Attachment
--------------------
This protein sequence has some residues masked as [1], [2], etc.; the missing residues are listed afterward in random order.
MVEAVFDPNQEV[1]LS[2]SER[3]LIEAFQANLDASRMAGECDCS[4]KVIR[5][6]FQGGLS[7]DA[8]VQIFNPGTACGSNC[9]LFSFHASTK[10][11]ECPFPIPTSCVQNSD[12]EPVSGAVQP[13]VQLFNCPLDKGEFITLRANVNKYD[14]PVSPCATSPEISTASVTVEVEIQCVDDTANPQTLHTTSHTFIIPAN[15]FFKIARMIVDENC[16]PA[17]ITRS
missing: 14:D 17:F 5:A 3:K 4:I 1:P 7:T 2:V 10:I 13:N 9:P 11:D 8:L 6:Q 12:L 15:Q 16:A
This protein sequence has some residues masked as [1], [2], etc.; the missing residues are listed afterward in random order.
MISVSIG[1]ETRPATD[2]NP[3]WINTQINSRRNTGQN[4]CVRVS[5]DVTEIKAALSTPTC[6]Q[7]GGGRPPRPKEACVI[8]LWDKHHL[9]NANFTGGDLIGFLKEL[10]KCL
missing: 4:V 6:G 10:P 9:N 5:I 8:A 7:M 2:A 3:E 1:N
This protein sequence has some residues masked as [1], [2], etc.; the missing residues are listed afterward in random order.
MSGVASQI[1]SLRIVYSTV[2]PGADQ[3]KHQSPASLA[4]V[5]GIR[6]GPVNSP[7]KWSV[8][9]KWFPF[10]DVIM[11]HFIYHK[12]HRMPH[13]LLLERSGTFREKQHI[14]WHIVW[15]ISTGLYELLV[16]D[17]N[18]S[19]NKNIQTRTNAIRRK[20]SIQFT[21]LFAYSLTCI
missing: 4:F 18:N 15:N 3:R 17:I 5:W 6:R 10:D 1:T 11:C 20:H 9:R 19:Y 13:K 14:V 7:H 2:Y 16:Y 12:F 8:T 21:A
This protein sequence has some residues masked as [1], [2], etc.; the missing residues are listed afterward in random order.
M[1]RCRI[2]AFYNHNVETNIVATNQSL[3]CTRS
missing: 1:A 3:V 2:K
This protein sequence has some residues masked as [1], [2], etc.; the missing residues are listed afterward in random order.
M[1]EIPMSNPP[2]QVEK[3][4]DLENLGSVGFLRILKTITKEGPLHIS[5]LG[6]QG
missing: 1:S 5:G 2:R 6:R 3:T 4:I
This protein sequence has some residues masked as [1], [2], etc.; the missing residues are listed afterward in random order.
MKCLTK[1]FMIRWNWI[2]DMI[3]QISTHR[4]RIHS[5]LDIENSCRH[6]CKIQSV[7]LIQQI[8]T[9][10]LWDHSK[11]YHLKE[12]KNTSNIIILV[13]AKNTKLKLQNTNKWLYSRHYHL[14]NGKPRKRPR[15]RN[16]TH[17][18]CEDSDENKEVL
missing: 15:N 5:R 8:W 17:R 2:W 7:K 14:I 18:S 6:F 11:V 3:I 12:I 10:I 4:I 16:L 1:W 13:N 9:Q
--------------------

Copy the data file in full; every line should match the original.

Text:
This protein sequence has some residues masked as [1], [2], etc.; the missing residues are listed afterward in random order.
MVEAVFDPNQEV[1]LS[2]SER[3]LIEAFQANLDASRMAGECDCS[4]KVIR[5][6]FQGGLS[7]DA[8]VQIFNPGTACGSNC[9]LFSFHASTK[10][11]ECPFPIPTSCVQNSD[12]EPVSGAVQP[13]VQLFNCPLDKGEFITLRANVNKYD[14]PVSPCATSPEISTASVTVEVEIQCVDDTANPQTLHTTSHTFIIPAN[15]FFKIARMIVDENC[16]PA[17]ITRS
missing: 14:D 17:F 5:A 3:K 4:I 1:P 7:T 2:V 10:I 13:N 9:P 11:D 8:L 6:Q 12:L 15:Q 16:A
This protein sequence has some residues masked as [1], [2], etc.; the missing residues are listed afterward in random order.
MISVSIG[1]ETRPATD[2]NP[3]WINTQINSRRNTGQN[4]CVRVS[5]DVTEIKAALSTPTC[6]Q[7]GGGRPPRPKEACVI[8]LWDKHHL[9]NANFTGGDLIGFLKEL[10]KCL
missing: 4:V 6:G 10:P 9:N 5:I 8:A 7:M 2:A 3:E 1:N
This protein sequence has some residues masked as [1], [2], etc.; the missing residues are listed afterward in random order.
MSGVASQI[1]SLRIVYSTV[2]PGADQ[3]KHQSPASLA[4]V[5]GIR[6]GPVNSP[7]KWSV[8][9]KWFPF[10]DVIM[11]HFIYHK[12]HRMPH[13]LLLERSGTFREKQHI[14]WHIVW[15]ISTGLYELLV[16]D[17]N[18]S[19]NKNIQTRTNAIRRK[20]SIQFT[21]LFAYSLTCI
missing: 4:F 18:N 15:N 3:R 17:I 5:W 6:R 10:D 1:T 11:C 20:H 9:R 19:Y 13:K 14:V 7:H 2:Y 16:Y 12:F 8:T 21:A
This protein sequence has some residues masked as [1], [2], etc.; the missing residues are listed afterward in random order.
M[1]RCRI[2]AFYNHNVETNIVATNQSL[3]CTRS
missing: 1:A 3:V 2:K
This protein sequence has some residues masked as [1], [2], etc.; the missing residues are listed afterward in random order.
M[1]EIPMSNPP[2]QVEK[3][4]DLENLGSVGFLRILKTITKEGPLHIS[5]LG[6]QG
missing: 1:S 5:G 2:R 6:R 3:T 4:I
This protein sequence has some residues masked as [1], [2], etc.; the missing residues are listed afterward in random order.
MKCLTK[1]FMIRWNWI[2]DMI[3]QISTHR[4]RIHS[5]LDIENSCRH[6]CKIQSV[7]LIQQI[8]T[9][10]LWDHSK[11]YHLKE[12]KNTSNIIILV[13]AKNTKLKLQNTNKWLYSRHYHL[14]NGKPRKRPR[15]RN[16]TH[17][18]CEDSDENKEVL
missing: 15:N 5:R 8:W 17:R 2:W 7:K 14:I 18:S 6:F 11:V 3:I 12:I 10:I 4:I 16:L 1:W 13:N 9:Q